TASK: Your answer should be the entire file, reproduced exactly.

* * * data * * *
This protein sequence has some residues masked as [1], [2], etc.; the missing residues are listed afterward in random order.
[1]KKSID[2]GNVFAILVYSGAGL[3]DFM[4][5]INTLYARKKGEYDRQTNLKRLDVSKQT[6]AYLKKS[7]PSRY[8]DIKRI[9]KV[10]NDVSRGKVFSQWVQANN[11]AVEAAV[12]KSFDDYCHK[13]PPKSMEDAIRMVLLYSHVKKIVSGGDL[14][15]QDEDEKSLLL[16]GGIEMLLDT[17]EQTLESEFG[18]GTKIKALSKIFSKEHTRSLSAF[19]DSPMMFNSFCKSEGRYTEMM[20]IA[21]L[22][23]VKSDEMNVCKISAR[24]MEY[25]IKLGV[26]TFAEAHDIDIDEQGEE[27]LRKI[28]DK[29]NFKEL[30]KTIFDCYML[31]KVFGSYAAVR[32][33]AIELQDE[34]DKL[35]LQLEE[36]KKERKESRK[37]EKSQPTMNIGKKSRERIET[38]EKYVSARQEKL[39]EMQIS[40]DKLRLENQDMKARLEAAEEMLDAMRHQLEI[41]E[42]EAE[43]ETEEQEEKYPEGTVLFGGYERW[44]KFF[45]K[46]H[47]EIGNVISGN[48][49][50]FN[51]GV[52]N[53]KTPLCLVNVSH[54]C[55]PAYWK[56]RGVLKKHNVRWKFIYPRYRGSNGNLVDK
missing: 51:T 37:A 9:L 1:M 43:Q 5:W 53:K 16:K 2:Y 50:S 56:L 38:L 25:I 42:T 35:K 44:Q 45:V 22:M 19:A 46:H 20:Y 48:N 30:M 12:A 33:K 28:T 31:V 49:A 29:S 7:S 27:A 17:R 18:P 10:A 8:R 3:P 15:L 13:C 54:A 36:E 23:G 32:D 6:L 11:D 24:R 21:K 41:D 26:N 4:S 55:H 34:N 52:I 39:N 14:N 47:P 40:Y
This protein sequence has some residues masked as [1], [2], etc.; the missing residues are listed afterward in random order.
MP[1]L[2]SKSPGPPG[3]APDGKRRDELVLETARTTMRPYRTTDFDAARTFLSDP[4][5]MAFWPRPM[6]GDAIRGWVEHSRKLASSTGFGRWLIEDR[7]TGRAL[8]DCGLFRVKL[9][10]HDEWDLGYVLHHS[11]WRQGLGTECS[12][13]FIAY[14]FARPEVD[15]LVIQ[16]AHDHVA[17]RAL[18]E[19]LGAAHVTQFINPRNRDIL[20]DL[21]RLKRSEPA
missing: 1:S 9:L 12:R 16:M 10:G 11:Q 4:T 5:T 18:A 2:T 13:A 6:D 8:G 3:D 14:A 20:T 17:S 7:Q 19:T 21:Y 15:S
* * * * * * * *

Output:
This protein sequence has some residues masked as [1], [2], etc.; the missing residues are listed afterward in random order.
[1]KKSID[2]GNVFAILVYSGAGL[3]DFM[4][5]INTLYARKKGEYDRQTNLKRLDVSKQT[6]AYLKKS[7]PSRY[8]DIKRI[9]KV[10]NDVSRGKVFSQWVQANN[11]AVEAAV[12]KSFDDYCHK[13]PPKSMEDAIRMVLLYSHVKKIVSGGDL[14][15]QDEDEKSLLL[16]GGIEMLLDT[17]EQTLESEFG[18]GTKIKALSKIFSKEHTRSLSAF[19]DSPMMFNSFCKSEGRYTEMM[20]IA[21]L[22][23]VKSDEMNVCKISAR[24]MEY[25]IKLGV[26]TFAEAHDIDIDEQGEE[27]LRKI[28]DK[29]NFKEL[30]KTIFDCYML[31]KVFGSYAAVR[32][33]AIELQDE[34]DKL[35]LQLEE[36]KKERKESRK[37]EKSQPTMNIGKKSRERIET[38]EKYVSARQEKL[39]EMQIS[40]DKLRLENQDMKARLEAAEEMLDAMRHQLEI[41]E[42]EAE[43]ETEEQEEKYPEGTVLFGGYERW[44]KFF[45]K[46]H[47]EIGNVISGN[48][49][50]FN[51]GV[52]N[53]KTPLCLVNVSH[54]C[55]PAYWK[56]RGVLKKHNVRWKFIYPRYRGSNGNLVDK
missing: 51:T 37:A 9:L 1:M 43:Q 5:W 53:K 16:K 2:Y 50:S 56:L 38:L 25:I 42:T 35:K 44:Q 45:V 22:M 19:A 46:H 20:Y 48:N 30:M 12:A 33:K 28:T 31:V 49:A 29:S 7:S 27:A 17:R 18:P 10:A 8:R 3:P 15:L 13:C 54:A 36:E 23:G 32:D 6:L 11:D 24:R 21:K 41:D 26:N 4:S 55:H 34:N 52:I 39:N 14:N 47:P 40:Y
This protein sequence has some residues masked as [1], [2], etc.; the missing residues are listed afterward in random order.
MP[1]L[2]SKSPGPPG[3]APDGKRRDELVLETARTTMRPYRTTDFDAARTFLSDP[4][5]MAFWPRPM[6]GDAIRGWVEHSRKLASSTGFGRWLIEDR[7]TGRAL[8]DCGLFRVKL[9][10]HDEWDLGYVLHHS[11]WRQGLGTECS[12][13]FIAY[14]FARPEVD[15]LVIQ[16]AHDHVA[17]RAL[18]E[19]LGAAHVTQFINPRNRDIL[20]DL[21]RLKRSEPA
missing: 1:S 9:L 12:R 16:M 10:G 11:Q 4:T 5:T 18:A 2:T 13:A 6:D 8:G 3:D 14:A 20:T 17:S 7:Q 19:T 21:Y 15:S